Mary Lattimore is an artist I knew was special before I even had the chance to press play. Stumbling upon the avant-harpist’s Spotify page a few winters ago, I immediately garnered that Lattimore’s neoclassical music contained perplexing multitudes. Gracefully tottering between the traditional and the cutting edge, Mary Lattimore’s latest record, SILVER LADDERS, is one of 2020’s most simultaneously peaceful and eerie records. I had the pleasure of talking to Mary about the influence Los Angeles has on her verdant music, her work with Slowdive’s Neil Halstead, and the artists that inspire her.
I’ve spent some time with SILVER LADDERS over the past few days, and I must say it’s an absolutely stunning record. It’s also the darkest music I’ve heard from you since you since SLANT OF LIGHT. The tracks “Til A Mermaid Drags You Under” and “Chop on the Climbout” have especially noisy and dissonant tendencies that feel more fitting for the current human condition than anything on HUNDREDS OF DAYS or NEW RAIN DUETS. Did this record come to life as a result of the quarantine, and if not what inspired the choice to employ a darker sonic palette?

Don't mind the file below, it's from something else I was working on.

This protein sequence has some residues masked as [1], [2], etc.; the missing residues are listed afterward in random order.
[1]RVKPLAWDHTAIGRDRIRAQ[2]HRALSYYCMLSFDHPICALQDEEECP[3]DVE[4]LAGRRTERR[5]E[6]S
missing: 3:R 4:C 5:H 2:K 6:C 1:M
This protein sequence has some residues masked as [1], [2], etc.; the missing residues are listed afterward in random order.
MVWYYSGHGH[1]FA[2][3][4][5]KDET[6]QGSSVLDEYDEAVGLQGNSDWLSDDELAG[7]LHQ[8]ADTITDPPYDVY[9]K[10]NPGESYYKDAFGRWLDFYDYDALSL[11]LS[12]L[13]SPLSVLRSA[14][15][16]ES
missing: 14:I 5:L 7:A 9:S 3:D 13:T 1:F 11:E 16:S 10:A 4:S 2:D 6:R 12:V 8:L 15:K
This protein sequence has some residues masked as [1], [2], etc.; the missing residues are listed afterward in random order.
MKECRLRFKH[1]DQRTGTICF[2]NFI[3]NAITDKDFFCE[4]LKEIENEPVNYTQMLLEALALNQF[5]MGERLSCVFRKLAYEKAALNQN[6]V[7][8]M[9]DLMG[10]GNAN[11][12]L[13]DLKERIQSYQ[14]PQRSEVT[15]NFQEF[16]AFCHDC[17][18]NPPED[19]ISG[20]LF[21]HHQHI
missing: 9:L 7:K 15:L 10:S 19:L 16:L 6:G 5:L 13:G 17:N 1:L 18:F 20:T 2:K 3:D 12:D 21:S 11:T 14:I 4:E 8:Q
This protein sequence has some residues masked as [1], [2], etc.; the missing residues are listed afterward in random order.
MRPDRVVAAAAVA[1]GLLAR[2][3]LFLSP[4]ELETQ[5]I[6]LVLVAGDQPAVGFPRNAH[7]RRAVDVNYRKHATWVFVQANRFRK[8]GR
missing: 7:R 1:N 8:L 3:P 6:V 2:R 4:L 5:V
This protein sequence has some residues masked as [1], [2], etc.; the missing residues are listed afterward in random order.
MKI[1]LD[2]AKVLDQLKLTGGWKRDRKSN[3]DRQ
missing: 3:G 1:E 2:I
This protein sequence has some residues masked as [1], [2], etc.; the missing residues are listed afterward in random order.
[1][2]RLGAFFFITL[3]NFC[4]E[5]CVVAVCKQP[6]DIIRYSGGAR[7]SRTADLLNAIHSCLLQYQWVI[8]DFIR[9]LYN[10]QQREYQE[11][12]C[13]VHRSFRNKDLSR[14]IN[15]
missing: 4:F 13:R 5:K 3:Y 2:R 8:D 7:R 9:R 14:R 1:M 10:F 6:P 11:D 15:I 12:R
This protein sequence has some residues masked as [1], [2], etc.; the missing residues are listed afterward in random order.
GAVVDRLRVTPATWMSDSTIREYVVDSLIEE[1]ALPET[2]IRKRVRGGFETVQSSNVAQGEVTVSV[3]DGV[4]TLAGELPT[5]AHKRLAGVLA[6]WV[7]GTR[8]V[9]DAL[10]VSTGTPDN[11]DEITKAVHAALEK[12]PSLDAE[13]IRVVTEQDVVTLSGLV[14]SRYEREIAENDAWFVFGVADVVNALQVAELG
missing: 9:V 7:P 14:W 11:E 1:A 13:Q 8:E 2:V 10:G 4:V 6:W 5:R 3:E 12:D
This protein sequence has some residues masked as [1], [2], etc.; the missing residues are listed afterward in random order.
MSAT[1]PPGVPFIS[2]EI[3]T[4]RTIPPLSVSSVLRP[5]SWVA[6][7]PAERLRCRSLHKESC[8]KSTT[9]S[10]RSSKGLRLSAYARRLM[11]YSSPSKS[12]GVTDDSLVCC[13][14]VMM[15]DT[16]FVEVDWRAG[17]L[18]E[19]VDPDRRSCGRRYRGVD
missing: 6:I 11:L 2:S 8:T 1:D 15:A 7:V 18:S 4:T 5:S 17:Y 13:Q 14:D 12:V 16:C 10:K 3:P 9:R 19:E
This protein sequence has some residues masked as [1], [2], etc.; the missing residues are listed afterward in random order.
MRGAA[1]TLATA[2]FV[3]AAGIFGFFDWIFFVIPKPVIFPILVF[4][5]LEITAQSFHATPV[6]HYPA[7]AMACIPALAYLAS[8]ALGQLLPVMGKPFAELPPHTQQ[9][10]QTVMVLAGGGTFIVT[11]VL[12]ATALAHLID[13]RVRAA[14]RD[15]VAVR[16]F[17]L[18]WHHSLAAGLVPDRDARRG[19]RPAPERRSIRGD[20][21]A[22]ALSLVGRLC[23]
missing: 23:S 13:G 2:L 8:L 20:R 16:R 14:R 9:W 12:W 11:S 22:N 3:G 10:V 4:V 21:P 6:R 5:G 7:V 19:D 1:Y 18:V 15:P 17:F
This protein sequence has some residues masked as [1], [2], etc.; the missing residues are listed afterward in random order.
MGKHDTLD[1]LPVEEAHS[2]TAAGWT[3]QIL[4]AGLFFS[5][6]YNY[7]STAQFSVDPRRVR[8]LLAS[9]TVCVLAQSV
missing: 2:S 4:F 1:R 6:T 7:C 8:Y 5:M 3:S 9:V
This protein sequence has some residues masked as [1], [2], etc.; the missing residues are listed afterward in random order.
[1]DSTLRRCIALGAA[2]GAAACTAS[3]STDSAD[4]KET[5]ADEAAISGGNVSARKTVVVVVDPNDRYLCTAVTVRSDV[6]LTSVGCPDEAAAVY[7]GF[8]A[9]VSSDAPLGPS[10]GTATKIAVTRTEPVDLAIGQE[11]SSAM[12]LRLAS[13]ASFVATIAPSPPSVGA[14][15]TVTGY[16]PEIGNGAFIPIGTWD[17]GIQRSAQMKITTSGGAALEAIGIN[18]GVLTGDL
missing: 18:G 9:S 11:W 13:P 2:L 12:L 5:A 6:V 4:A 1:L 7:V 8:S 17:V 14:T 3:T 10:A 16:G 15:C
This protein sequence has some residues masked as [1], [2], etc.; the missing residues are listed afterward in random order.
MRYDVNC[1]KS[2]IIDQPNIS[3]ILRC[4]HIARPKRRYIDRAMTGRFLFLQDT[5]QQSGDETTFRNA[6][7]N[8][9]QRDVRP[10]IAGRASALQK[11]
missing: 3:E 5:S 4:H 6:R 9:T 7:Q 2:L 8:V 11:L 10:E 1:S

Mary Lattimore: Thank you so much for listening and I’m really glad you like the record. SILVER LADDERS was recorded before the pandemic and quarantine, in January of 2020. Although maybe some of my earlier songs might not sound as dissonant or dark on the recordings, I like the freedom in the live set to experiment with moods and morph the live songs into darker or lighter vibes, so maybe this sonic palette is more akin to live sets. Maybe there was some premonition there too.
I’ve read that you prefer to record your albums alone, but your last two albums have been collaborations with ‘90s indie rock veterans. Between Mac McCaughan’s work with Seam and Neil Halstead’s work with Slowdive, both artists you’ve recently recorded with have put out a very similar type of dreary, downtempo guitar music throughout their respective careers. I’m wondering if your choice of collaborators was intentional or if it was just happenstance. Are your recent collaborative albums part of an ongoing series, or can your audience expect your upcoming work to once again be solo?